of effort. It was also debugger-based, which is a mixed blessing; you
get a lot of DWARF-parsing code for free, but then you get a lot of
debugger bugs for free too! And you don't get to test the DWARF
directly, you get to test how the debugger uses the DWARF. Not really
optimal, but still--a whole lot better than nothing.

The trade off also goes in the other direction. If you had a strict
Dwarf parser green, that would mean next to nothing as to what that
Dwarf would represent in the debugger(s).

AFAIK, most Dwarf compatible debuggers are also GDB compatible, which
means that even the idiotic things that GDB does will probably be
understood by other debuggers.

As long as we keep to standard dwarf I'm OK.

But yeah, focusing on Dwarf 3 would be the best way forward, adding a
little bit for compatibility (rather than making Dwarf 2 a full-class
citizen).

Going to disagree here, the state of the art in debuggers isn't
stopping back at dwarf 3 and we shouldn't either. I've already added
some features from dwarf 4 into clang and will be adding dwarf 5
features as we work them through standardization. That said a flag to
delineate dwarf versions is fine and we can work on making sure
features don't bleed over.

-eric

I'd like to summarize what we've discussed for a moment, and propose a patch
tomorrow. It will clear a problem we have, and provide a way to handle a lot
more of these that will come up as we go to Dwarf 5, and the next GDB.

Sounds good.

The framework is a set of GCC like gdwarf[2,3,4,5] flags. I can see cases
where compatibility is 2,3 or 2,3,4, so maybe the flag is a number to allow
<=3 tests, have to sleep on that. This flag must go to the backend.

Yep. Sounds like what we were talking about yesterday. It'll need to
be both in the front and back end because there are features used in
the front end as well as encoding differences in the backend.

Then the patch will change the conditional for DW_FORM_flag_present that
caused the problem back to the old DW_FORM_flag when -gdwarf2 or 3 is set.

There are a few other bits that it should change as well, I'm guessing
you haven't tried compiling too much c++11 code for your restricted
dwarf set yet :slight_smile:

-eric

I don't think GDB testsuite should block a commit, it can vary by a few
tests, they rarely if ever all pass 100%. Tracking the results over time can
catch big regressions, as well as the ones that slowly increase the failed
tests.

Agreed. It should at least serve as comparison between two branches,
but hopefully, being actively monitored.

Maybe would be good to add a directory (if there isn't one yet) to the
testsuite repository, or at least the code necessary to make it run on
LLVM.

The clang-tests repository (
http://llvm.org/viewvc/llvm-project/clang-tests/ ) includes an Apple
GCC 4.2 compatible version of the GCC and GDB test suites that Apple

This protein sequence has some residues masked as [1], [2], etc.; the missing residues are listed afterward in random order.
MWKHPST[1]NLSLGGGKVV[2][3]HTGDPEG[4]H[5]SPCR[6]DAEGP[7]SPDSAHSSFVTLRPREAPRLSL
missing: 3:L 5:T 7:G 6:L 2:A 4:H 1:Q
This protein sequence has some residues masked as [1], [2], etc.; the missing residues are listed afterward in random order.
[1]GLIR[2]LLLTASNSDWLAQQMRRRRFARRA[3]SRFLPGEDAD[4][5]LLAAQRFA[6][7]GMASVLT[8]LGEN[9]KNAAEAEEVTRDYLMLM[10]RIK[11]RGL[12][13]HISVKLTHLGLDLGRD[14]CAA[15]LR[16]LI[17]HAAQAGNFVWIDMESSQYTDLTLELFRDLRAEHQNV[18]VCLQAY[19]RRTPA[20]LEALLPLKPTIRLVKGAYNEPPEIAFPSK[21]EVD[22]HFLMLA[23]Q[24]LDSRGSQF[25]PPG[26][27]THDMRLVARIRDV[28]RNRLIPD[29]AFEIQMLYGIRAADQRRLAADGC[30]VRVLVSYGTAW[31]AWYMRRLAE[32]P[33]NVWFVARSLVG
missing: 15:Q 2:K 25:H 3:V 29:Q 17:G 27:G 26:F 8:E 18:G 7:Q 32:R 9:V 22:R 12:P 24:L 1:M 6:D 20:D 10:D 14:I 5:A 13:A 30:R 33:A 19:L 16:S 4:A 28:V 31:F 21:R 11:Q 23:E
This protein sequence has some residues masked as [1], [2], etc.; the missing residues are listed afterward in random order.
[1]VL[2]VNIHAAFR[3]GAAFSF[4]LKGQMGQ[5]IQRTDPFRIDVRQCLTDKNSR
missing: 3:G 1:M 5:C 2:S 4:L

run internally. I'm working on bringing up an equivalent public
buildbot at least for the GDB suite here (
http://lab.llvm.org:8011/builders/clang-x86_64-darwin10-gdb-gcc ) -
just a few timing out tests I need to look at to get that green.
Apparently it's fairly stable.

Beyond that I'll be trying to bring up one with the latest suite (7.4
is what I've been playing with) on Linux as well.

Since you're going to bring a bot up in zorg, I'll stop working on bringing mine testsuite runner forward. A couple thoughts:

1) I've been running on the latest test suite, polling once a day. I think Eric and anyone working dwarf 4/5 should be running against the upstream testsuite. (I have no problems with running 7.4 too)

It's been stable to run at the tip of GDB this way, the test results aren't varying much.

2) A surprise benefit of running this way is that hundreds of obsolete tests, or broken tests are getting removed. This hasn't resulted in any broken backwards compatibility here at least. Saves tons of time debugging tests that don't work, and developing around compatible things that reasonable people have decided no longer matter.

3) Testsuite runs against two compilers at a time makes it easier to see regressions. By comparing against a known stable compiler, or GCC, regressions are visible by summary numbers.

4) I have plots of the summary numbers online with a window of a month or two. The trend allows you to see regressions occurring, and remaining as regressions. Sometimes GDB Testsuite or a compiler has a bad day. The trend let's you see a stable regression, and when you get a round toit, tells you when the regression started.

<soapbox>
I've been doing this with Jenkins. It's fairly easy to set up, and does the plotting. Developers can grab a copy of the script to duplicate a run on their broken compiler. Running the testsuite under JNLP increased the number of executed tests - don't know why just did.
</soapbox>

I don't think GDB testsuite should block a commit, it can vary by a few
tests, they rarely if ever all pass 100%. Tracking the results over time
can
catch big regressions, as well as the ones that slowly increase the
failed
tests.

Agreed. It should at least serve as comparison between two branches,
but hopefully, being actively monitored.